But viable money-saving options exist, and like packing for different weather conditions, they can be matched to your travel style. To understand how they work, and compare their value, I sampled the most common plans on a recent trip to China. Here’s the 411:
Your regular carrier
Background: Without going too deep into telecommunications jargon, most of the world uses GSM (Global System for Mobile Communications) bands of 850/900/1,800/1,900. AT&T and T-Mobile, for instance, utilize 850/1,900; international GSM bands (except for Japan and South Korea) rely on 900/1,900. As long as your phone is tri-band (900/1,800/1,900) or quad-band (850/900/1,800/1,900) — check the box, manual or phone settings menu — you can make calls from abroad.
Advantage: As easy as dialing from your home turf.
Disadvantage: You will pay exorbitant fees for “roaming” on another network.
Experience: In China, calling the States on my T-Mobile BlackBerry cost $2.99 a minute, the charge for using the country’s China Mobile or China Unicom carrier.
Bottom Line: If you need to make a really quick call, such as “Hi Ma! I made it! Bye!,” then go ahead and use your regular plan. Otherwise, keep the phone in off mode.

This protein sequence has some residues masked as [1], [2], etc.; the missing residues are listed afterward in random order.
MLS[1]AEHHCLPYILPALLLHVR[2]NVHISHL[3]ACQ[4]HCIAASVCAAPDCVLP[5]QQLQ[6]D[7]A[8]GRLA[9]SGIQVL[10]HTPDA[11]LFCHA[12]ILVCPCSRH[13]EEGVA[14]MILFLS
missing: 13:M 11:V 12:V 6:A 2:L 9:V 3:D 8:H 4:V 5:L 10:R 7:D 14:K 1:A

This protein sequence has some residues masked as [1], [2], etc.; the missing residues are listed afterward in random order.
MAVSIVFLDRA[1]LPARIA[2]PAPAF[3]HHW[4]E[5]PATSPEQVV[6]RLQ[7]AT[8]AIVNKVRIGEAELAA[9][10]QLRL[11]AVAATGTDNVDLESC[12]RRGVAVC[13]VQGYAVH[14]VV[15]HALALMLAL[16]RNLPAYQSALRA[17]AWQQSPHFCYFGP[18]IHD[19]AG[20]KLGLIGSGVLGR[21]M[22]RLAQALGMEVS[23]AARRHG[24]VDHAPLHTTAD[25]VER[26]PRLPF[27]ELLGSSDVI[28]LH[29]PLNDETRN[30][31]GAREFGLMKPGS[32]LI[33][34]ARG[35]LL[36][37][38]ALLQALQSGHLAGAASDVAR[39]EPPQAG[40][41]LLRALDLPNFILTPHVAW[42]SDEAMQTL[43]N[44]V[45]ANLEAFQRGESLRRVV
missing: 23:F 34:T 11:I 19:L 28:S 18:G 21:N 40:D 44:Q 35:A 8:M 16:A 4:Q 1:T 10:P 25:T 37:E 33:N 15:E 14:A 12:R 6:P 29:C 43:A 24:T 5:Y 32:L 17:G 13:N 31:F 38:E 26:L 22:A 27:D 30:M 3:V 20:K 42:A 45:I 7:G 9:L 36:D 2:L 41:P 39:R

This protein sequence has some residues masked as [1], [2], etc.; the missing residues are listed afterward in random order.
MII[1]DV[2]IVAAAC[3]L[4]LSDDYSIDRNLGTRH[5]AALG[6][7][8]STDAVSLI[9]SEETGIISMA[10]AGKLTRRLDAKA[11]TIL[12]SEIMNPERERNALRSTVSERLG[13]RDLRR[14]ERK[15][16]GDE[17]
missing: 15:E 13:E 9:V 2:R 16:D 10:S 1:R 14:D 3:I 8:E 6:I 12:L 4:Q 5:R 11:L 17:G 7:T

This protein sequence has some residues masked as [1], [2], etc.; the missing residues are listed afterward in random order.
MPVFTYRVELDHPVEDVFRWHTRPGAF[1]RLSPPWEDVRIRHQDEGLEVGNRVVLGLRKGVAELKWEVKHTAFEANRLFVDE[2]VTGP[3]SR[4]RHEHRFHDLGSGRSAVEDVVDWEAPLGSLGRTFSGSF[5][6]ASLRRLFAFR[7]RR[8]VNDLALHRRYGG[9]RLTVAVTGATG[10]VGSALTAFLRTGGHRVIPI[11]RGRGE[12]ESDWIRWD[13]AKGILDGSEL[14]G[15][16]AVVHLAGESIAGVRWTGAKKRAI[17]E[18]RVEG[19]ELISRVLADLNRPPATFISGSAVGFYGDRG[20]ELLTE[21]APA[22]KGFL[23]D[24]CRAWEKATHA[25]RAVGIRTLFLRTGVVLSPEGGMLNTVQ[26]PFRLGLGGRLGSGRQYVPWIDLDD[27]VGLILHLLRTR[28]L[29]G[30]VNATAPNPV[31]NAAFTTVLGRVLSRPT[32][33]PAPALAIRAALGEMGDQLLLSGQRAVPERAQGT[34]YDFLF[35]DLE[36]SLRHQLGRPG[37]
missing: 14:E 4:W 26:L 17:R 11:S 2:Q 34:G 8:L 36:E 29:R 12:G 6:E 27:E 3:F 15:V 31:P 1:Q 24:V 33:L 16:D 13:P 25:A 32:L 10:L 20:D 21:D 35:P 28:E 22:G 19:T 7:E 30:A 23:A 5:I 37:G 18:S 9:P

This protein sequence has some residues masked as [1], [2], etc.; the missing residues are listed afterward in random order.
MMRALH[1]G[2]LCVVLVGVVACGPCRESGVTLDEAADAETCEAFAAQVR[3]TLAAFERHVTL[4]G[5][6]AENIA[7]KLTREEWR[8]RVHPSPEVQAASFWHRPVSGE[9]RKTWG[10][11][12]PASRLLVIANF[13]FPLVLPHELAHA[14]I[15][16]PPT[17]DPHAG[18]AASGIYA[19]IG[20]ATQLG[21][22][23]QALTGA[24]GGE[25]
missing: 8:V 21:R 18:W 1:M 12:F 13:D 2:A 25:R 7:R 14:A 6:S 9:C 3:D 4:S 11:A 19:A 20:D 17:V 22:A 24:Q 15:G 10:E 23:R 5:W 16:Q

Prepaid phone card
Background: The cards are ubiquitous, sold in automated dispensers at airports, bodegas, supermarkets, youth hostels, etc. You will need a cellphone that works in your foreign destination or a land line. To use, dial the access number, then follow the prompts till your call rings through.
Advantage: Cheap investment (the cards come in increments of $5, $10, $20, $50, etc.), plus simple to use and to track down.
Disadvantage: Some cards are saddled with connection and maintenance fees, among other extra costs. . . . Calling the access number on your cellphone will result in a roaming charge. . . . The per-minute rate may be higher than other services. . . . . If you buy smaller denominations (a.k.a., not much time), you’d better talk fast, or you’ll be cut off mid-sentence. . . . Card is not rechargeable and only works for outgoing calls. . . . No texting allowed.
Experience: I purchased a $10 card from MyTravelPin.com via an automated dispenser at Washington Dulles. When I arrived in China, I followed the instructions and was delighted to hear my friend on the receiving end in Los Angeles. After a breathless debriefing about my travels, I was interrupted by a voice warning me of the waning time. Josh and I were cut off after a fleeting eight minutes.